Sorry, Cheese Is Still Not Great For Your Heart

We wanted that viral study to be true, too.

The internet went wild this week over a new study that suggests eating dairy products like cheese might be healthier than we thought.

Headlines like “Eating cheese does not raise risk of heart attack or stroke, study finds” were published multiple times. But those reactions are oversimplified and the actual research should be taken with a heavy dose of skepticism, according to experts.

“I rolled my eyes at this study,” Christopher Gardner, a nutrition scientist at Stanford University, told HuffPost.

Not only is the report funded by organizations associated with the dairy industry, the study simply didn’t reach the conclusion media reports say it did, Gardner said.

The study wasn’t designed to make diet recommendations

In a meta-analysis, researchers examined 29 old studies, which contained nearly 1 million participants total among them, to understand how consuming dairy can affect human health. Then the researchers looked over the combined data to draw conclusions.

“We need to take this meta-analysis with a grain of salt,” James J. DiNicolantonio, a cardiovascular research scientist and author of the upcoming book The Salt Fix, told HuffPost. “[The study] is based on observational studies not randomized controlled trials so it cannot prove causation.”

In other words, there’s no definitive way to say that eating cheese did or did not cause cardiovascular health issues because this wasn’t specifically tested. Instead, it found that people who reported often eating tiny amounts of dairy are not any more or less likely to experience poor cardiovascular health or death by heart disease.

People with heart issues were excluded from the findings

In meta-analyses, researchers can cherry pick which papers to include and exclude in their analysis. In this case, the scientists excluded any study in which participants had prior cases of cardiovascular disease, diabetes or other chronic disease, Gizmodo reported.

This means many people who are predisposed to heart issues were not considered in the study’s finding.

It’s also important to note that dairy is broad in the context of this research. The study examined people who consumed low-fat cheese, high-fat cheese, yogurt and milk to build out the dairy category. The researchers then essentially conclude that dairy is neither good or bad, and that there is not an association between dairy and cardiovascular death.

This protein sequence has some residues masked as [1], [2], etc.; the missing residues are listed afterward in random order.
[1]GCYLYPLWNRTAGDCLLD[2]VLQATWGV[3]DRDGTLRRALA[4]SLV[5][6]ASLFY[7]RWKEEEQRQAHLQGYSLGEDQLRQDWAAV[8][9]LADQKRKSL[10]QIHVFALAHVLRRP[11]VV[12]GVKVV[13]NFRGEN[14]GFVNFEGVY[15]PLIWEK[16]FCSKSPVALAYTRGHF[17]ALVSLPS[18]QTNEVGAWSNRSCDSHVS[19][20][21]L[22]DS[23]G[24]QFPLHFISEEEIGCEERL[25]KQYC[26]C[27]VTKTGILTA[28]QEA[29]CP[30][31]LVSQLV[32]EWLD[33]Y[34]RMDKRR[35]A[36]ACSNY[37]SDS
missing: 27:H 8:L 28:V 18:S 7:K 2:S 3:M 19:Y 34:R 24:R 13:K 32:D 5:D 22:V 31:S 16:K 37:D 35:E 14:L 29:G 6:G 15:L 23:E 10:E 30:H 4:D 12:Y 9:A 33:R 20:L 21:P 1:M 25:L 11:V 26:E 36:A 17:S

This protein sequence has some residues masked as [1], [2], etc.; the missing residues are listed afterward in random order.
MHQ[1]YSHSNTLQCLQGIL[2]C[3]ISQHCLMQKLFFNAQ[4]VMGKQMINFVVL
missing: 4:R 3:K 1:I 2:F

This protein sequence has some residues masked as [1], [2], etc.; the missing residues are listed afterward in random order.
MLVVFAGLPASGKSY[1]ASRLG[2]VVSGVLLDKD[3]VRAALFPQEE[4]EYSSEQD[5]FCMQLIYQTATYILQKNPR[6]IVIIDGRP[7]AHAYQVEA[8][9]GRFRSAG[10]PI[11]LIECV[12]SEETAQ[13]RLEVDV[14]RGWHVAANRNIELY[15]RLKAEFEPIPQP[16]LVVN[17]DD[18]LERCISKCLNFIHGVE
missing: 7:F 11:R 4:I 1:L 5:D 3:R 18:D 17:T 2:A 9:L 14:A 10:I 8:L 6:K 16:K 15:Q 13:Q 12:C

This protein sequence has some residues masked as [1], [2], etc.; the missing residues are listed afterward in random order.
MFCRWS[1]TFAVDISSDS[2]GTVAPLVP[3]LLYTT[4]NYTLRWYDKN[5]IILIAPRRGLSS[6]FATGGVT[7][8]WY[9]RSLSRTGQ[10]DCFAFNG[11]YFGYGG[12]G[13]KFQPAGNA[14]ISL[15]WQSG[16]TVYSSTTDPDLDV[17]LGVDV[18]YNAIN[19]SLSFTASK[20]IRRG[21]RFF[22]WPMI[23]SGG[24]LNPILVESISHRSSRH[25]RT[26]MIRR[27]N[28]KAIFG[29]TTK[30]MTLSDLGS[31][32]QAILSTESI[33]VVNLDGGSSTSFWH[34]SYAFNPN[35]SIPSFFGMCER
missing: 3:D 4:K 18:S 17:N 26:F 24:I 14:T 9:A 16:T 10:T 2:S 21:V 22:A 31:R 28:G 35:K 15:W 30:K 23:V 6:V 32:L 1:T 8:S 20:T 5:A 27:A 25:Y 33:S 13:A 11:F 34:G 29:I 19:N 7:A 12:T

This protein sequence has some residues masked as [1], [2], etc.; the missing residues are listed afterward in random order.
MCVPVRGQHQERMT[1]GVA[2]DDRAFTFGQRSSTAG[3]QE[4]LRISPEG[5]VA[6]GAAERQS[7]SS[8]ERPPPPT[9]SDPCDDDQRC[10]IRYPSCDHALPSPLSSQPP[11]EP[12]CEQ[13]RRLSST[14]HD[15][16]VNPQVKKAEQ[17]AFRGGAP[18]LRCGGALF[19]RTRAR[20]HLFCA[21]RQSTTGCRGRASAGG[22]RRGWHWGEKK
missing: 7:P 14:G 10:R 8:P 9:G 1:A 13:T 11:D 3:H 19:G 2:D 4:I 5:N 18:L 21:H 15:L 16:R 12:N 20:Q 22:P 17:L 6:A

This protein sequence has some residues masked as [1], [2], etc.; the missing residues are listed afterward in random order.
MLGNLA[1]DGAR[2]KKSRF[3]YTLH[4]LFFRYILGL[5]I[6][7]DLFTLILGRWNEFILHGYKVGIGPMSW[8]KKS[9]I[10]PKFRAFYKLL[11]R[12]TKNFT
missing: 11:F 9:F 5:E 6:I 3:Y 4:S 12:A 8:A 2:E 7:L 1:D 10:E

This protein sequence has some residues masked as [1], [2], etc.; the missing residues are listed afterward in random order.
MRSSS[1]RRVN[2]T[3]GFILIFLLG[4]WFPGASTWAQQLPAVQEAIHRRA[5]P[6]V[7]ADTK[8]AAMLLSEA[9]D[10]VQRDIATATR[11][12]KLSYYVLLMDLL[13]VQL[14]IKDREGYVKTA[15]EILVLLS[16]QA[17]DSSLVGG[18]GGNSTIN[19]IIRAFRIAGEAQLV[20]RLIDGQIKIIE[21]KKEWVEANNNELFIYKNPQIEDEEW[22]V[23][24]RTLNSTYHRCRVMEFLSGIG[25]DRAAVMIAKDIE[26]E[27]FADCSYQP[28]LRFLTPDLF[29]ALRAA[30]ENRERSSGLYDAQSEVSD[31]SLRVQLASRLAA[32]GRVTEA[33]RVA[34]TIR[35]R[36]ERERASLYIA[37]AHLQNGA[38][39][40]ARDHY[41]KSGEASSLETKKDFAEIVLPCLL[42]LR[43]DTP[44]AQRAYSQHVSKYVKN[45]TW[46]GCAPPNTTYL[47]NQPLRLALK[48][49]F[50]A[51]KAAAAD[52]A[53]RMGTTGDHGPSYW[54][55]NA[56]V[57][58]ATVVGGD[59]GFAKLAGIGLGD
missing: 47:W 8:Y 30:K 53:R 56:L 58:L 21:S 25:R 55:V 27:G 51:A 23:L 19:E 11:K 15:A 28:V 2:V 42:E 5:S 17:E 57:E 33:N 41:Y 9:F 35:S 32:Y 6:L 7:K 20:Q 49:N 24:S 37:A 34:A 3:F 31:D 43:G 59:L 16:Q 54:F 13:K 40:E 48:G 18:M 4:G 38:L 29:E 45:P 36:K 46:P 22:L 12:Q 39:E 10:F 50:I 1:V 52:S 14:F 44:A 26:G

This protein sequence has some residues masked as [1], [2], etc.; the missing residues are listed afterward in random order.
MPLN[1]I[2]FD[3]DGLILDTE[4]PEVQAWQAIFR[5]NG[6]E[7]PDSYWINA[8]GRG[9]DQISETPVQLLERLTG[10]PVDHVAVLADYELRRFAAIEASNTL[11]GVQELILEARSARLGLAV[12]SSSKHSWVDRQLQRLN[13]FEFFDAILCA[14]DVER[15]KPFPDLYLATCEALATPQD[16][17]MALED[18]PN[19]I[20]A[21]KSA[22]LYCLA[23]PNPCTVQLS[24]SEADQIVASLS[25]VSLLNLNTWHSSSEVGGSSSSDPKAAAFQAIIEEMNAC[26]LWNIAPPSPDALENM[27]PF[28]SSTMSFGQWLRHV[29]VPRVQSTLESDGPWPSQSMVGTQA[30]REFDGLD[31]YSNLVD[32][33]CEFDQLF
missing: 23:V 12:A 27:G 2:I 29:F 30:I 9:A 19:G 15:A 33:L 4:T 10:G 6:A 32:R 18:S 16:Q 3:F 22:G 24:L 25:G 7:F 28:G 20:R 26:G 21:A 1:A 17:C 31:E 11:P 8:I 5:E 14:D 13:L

And when the scientists weren’t able to find a statistically significant association between dairy and cardiovascular death ― which is why they called it a “neutral” finding, the takeaway from the media became that dairy is “healthy,” Gardner explained.

“It’s quite a leap,” he said.

Not heart healthy, guys. 
Not heart healthy, guys. 

It was funded by the dairy industry

There’s also the conflict of interest issue. The study is funded by three dairy industry companies: Global Dairy Platform, Dairy Research Institute and Dairy Australia.

The study authors note that “the funders had no role in the study design, data collection, data analysis and results interpretation, writing of the report or the decision to submit the article for publication.” But experts still say consumers should take caution.

“I always take any type of study that’s funded by the industry with grain of salt and doubt some of the results,” Dana Hunnes, a senior dietician at UCLA Medical Center, told HuffPost.

The portion size was way off

Finally, the study authors used very modest portion sizes to draw conclusions, from 20 grams of fermented cheese ― less than a single string cheese stick ― to one glass of milk. Given this, it is no surprise that the scientists did not find a negative or positive correlation between dairy and cardiovascular disease, according to Hunnes.

“[That is] not even equivalent to an ounce of cheese,” she said.

This makes sense: Nutritional guidelines consistently recommend moderation. But let’s be real: Who is eating a single sliver of cheese? Certainly not the average American, who is eating more cheese than ever ― or about 23 pounds of the stuff every year.

So, can you eat this brie or not?

Live your life, but don’t use this research as an excuse to pile it on.

Data shows that saturated fat found in cheese and dairy can raise cholesterol levels, and increase your risk of heart disease and stroke, according to the American Heart Association.

“[This research] doesn’t turn over the fact that saturated fat raises your LDL cholesterol,” Gardner said. “We’re really worried how it’s going be interpreted if this [perceived] lack of harm found using this type of analysis is a vindication for piling it on. But we really do want you to enjoy your food and we want it to be consistent with the science.”

Gardner says rather than get caught up in specific ingredients, consume reasonably-sized portions of both nutritious foods and indulgent foods like cheese.

And truly savor that serving. After all, it’s delicious.

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